For all the flying fists and the hero’s nightmarish predicament, the notions of redemption examined here are plenty deep. Add that to the bone-crunchingly effective technique and flawless lead performance, and you have yourself something very rare: a testosterone-driven narrative that’s about nurturing, rather than destruction. And one that achieves a bleeding-knuckled profundity.
Stream A Prayer Before Dawn
What are people saying?
What are critics saying?
Jean-Stephane Sauvaire’s film is not so much the story of a fighter as it is a story that wants to fight you.
A Prayer Before Dawn is concerned above all with ensuring that we share its main character's sense of dislocation and entrapment.
Cole, best known for a supporting role in the TV series Peaky Blinders, gives everything to this role. It’s a physical transformation in which he convincingly plays a beaten, battered-to-a-pulp boxer who learns the rules of Muay Thai, but also a deep internal reach to deliver a complex, defiantly self-sabotaging character with depth of understanding.
At once exhausting and astonishing, this no-holds-barred adaptation of British junkie-turned-pugilist Billy Moore’s Thai prison memoir is a big, bleeding feat of extreme cinema, given elevating human dimension by rising star Joe Cole’s ferociously physical lead performance.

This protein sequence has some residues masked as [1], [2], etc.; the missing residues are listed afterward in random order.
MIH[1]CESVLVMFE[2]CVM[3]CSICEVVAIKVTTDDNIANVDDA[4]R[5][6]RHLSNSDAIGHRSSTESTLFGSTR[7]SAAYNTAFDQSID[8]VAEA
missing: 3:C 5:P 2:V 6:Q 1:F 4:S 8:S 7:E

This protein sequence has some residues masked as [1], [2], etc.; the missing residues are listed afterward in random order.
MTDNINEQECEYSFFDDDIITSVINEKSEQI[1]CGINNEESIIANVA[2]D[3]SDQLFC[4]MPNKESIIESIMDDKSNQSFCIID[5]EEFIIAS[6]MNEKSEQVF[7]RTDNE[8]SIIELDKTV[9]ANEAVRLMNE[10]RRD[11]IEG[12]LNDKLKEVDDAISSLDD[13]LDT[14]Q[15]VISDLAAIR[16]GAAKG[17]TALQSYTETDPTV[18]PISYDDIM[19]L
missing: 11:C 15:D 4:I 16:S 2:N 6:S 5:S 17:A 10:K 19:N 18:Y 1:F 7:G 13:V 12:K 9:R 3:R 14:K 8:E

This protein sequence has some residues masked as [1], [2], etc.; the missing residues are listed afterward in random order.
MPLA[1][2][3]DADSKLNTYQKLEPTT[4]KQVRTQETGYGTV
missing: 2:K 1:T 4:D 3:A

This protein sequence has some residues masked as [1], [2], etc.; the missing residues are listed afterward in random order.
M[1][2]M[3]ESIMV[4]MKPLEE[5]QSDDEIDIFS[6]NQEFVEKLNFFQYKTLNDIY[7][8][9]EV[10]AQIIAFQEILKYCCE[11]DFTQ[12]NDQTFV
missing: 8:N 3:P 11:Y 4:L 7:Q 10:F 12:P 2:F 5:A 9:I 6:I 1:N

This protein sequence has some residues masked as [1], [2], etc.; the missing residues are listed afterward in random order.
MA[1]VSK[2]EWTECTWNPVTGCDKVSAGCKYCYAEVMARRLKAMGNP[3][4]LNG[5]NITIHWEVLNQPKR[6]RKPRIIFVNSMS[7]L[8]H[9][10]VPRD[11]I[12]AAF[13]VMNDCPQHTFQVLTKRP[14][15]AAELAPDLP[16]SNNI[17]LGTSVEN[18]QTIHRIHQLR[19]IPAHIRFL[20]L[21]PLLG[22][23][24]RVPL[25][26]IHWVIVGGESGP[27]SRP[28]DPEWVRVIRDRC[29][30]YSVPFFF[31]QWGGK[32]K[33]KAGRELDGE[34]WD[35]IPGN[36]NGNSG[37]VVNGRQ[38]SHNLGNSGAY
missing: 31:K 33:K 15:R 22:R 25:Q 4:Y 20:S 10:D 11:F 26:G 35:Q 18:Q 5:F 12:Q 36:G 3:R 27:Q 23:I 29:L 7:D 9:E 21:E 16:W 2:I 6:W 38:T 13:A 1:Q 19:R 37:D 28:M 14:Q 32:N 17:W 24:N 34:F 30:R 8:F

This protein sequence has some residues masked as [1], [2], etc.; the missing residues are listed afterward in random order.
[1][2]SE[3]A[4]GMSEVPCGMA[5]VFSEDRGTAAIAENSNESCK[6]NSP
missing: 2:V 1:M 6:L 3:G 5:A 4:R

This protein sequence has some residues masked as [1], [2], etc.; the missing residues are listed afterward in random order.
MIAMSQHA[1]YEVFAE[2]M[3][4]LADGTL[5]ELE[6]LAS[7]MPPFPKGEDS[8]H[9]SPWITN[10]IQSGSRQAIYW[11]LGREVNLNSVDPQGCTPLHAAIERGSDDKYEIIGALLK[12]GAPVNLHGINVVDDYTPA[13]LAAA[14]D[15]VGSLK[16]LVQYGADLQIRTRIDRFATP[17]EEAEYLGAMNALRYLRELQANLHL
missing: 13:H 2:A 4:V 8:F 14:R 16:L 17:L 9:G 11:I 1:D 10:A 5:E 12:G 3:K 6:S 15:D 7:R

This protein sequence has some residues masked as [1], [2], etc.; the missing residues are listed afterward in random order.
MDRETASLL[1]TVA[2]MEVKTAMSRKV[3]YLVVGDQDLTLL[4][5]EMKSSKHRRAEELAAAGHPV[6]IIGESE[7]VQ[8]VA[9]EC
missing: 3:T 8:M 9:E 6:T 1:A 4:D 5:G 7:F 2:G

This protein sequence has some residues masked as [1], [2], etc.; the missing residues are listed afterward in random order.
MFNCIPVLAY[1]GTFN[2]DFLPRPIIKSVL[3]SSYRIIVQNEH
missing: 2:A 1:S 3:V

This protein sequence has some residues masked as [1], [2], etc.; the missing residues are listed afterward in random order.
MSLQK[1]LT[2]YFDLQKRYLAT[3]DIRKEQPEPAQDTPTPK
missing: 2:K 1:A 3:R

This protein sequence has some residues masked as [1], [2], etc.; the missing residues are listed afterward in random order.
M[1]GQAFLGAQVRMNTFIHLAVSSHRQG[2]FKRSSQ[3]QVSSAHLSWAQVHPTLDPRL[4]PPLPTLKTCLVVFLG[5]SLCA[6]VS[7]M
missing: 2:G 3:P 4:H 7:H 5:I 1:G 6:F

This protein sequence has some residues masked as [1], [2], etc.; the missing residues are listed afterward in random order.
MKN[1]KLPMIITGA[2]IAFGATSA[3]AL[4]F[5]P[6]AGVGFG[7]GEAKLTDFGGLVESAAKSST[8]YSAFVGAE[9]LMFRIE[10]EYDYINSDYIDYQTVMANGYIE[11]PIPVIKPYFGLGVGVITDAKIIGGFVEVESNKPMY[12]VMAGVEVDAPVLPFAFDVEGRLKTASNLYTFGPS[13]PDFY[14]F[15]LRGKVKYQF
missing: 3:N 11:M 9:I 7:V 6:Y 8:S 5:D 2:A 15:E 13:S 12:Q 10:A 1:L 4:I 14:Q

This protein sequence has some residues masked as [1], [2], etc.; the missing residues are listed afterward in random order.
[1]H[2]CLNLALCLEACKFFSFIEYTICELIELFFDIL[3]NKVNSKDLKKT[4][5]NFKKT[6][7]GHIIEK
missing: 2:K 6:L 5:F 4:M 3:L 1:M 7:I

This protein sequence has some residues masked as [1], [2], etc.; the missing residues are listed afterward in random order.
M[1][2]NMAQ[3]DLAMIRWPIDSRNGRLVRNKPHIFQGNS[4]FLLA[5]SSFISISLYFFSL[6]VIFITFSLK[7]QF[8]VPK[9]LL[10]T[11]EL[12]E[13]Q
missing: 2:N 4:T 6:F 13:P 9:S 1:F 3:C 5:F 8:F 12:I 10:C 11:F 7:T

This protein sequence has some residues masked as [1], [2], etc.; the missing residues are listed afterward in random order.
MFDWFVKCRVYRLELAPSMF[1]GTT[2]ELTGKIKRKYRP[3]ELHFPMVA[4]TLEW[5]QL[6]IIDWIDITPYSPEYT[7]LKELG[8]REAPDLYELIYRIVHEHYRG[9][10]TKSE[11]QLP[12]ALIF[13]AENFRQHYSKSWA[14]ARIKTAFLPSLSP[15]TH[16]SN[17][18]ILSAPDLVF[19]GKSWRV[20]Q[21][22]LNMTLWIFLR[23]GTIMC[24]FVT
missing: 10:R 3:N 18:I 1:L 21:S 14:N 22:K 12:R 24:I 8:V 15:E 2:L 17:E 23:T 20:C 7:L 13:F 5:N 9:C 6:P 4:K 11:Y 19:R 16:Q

Prayer dwells with almost swooning rapture on the bodies of young men as they mete out brutal violence on one another, and features a cast composed mostly of unknowns, impressively coached in order to deliver arresting turns onscreen.
Director Jean-Stéphane Sauvaire (Johnny Mad Dog) makes some audacious, impressionistic choices, focusing on the nexus of sensual and brutal, but this is the rare true story that really could have used some creative embellishment.
What makes A Prayer Before Dawn so powerful is also what makes it so punishing.
It’s not a reinvention of the genre, but it is a fairly engrossing variation on a theme. And that’s in large part due to the violence — sexual and otherwise — it recreates.
No one would accuse it of breaking new ground, or finding fascinating new paths across its well-worn prison yard. But Sauvaire’s drama is lean and trim and unwavering in its task.